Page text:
I remember, also, that, as a people, Americans are remarkably familiar with all facts which make in their own favor. This is esteemed by some as a national trait-perhaps a national weakness. It is a fact, that whatever makes for the wealth or for the reputation of Americans and can be had cheap! will be found by Americans. I shall not be charged with slandering Americans if I say I think the American side of any question may be safely left in American hands.

I leave, therefore, the great deeds of your fathers to other gentlemen whose claim to have been regularly descended will be less likely to be disputed than mine!

My business, if I have any here to-day, is with the present. The accepted time with God and His cause is the ever-living now.

Trust no future, however pleasant,
Let the dead past bury its dead;
Act, act in the living present,
Heart within, and God overhead.

We have to do with the past only as we can make it useful to the present and to the future. To all inspiring motives, to noble deeds which can be gained from the past, we are welcome. But now is the time, the important time. Your fathers have lived, died, and have done their work, and have done much of it well. You live and must die, and you must do your work. You have no right to enjoy a child’s share in the labor of your fathers, unless your children are to be blest by your labors. You have no right to wear out and waste the hard-earned fame of your fathers to cover your indolence. Sydney Smith tells us that men seldom eulogize the wisdom and virtues of their fathers, but to excuse some folly or wickedness of their own. This truth is not a doubtful one. There are illustrations of it near and remote, ancient and modern. It was fashionable, hundreds of years ago, for the children of Jacob to boast, we have “Abraham to our father,” when they had long lost Abraham’s faith and spirit. That people contented themselves under the shadow of Abraham’s great name, while they repudiated the deeds which made his name great. Need I remind you that a similar thing is being done all over this country to-day? Need I tell you that the Jews are not the only people who built the tombs of the prophets, and garnished the sepulchers of the righteous? Washington could not die till he had broken the chains of his slaves. Yet his monument is built up by the price of human blood, and the traders in the bodies and souls of men shout-“We have Washington to our father.”-Alas! that it should be so; yet it is.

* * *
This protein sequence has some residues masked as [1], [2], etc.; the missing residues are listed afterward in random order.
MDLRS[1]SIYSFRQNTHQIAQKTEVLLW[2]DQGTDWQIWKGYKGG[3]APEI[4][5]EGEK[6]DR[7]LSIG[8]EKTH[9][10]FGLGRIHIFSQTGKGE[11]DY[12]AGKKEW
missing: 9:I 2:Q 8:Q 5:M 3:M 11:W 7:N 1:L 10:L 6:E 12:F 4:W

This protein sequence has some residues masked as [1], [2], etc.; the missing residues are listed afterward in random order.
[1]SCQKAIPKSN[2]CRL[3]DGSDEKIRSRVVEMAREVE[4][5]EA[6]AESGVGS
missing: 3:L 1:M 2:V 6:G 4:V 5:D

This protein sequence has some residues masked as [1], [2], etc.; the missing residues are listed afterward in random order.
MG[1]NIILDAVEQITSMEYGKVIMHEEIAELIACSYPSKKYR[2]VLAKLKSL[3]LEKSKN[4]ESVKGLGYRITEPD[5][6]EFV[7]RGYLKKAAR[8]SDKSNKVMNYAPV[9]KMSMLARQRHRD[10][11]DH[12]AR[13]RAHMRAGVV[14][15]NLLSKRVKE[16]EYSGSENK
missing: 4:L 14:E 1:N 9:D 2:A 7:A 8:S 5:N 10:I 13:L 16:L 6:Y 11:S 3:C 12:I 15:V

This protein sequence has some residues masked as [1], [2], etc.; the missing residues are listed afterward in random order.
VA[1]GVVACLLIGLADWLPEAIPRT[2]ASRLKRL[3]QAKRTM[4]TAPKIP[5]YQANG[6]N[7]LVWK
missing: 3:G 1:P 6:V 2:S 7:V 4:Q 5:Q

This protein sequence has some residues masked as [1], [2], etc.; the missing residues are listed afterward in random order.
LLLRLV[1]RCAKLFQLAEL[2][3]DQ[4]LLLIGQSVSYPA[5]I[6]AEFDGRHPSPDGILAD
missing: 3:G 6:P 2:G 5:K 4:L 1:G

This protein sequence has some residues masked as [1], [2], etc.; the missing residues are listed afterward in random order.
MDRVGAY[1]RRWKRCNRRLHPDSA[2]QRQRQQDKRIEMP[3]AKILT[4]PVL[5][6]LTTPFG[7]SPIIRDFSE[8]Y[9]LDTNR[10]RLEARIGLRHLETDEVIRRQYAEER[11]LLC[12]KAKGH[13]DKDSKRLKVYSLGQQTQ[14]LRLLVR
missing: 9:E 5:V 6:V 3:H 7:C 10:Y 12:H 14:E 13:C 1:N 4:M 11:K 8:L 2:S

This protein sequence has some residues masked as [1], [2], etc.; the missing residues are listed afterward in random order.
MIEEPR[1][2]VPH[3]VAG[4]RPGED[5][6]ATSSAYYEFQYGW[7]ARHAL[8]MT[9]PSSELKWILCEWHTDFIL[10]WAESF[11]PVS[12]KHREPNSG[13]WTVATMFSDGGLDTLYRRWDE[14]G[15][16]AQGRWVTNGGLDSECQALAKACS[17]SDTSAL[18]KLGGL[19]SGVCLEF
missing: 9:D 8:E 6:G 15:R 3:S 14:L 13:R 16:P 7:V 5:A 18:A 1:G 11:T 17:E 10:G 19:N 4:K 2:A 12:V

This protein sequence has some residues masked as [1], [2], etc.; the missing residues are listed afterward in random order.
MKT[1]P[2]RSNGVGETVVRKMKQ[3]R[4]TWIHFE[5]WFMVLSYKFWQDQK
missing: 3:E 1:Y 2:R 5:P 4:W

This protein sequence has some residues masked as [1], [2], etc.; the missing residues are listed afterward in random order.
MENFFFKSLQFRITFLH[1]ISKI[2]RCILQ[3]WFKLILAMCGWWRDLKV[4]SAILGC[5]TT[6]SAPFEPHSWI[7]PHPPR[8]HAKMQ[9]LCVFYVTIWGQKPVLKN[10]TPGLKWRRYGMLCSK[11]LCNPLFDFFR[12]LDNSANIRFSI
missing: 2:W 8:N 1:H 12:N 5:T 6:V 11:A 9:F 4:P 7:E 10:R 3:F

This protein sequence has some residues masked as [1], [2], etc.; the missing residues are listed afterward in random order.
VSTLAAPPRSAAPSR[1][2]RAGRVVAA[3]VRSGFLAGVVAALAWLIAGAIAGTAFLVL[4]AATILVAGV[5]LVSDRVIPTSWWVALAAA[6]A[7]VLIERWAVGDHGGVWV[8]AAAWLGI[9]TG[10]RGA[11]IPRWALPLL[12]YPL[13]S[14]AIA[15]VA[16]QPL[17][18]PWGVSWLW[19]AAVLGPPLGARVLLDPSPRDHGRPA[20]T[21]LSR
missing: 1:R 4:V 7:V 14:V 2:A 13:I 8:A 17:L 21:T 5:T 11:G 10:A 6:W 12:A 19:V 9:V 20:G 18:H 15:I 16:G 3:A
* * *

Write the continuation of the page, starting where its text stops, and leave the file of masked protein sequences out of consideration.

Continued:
The evil, that men do, lives after them,
The good is oft interred with their bones.

Fellow-citizens, pardon me, allow me to ask, why am I called upon to speak here to-day? What have I, or those I represent, to do with your national independence? Are the great principles of political freedom and of natural justice, embodied in that Declaration of Independence, extended to us? and am I, therefore, called upon to bring our humble offering to the national altar, and to confess the benefits and express devout gratitude for the blessings resulting from your independence to us?

Would to God, both for your sakes and ours, that an affirmative answer could be truthfully returned to these questions! Then would my task be light, and my burden easy and delightful. For who is there so cold, that a nation’s sympathy could not warm him? Who so obdurate and dead to the claims of gratitude, that would not thankfully acknowledge such priceless benefits? Who so stolid and selfish, that would not give his voice to swell the hallelujahs of a nation’s jubilee, when the chains of servitude had been torn from his limbs? I am not that man. In a case like that, the dumb might eloquently speak, and the “lame man leap as an hart.”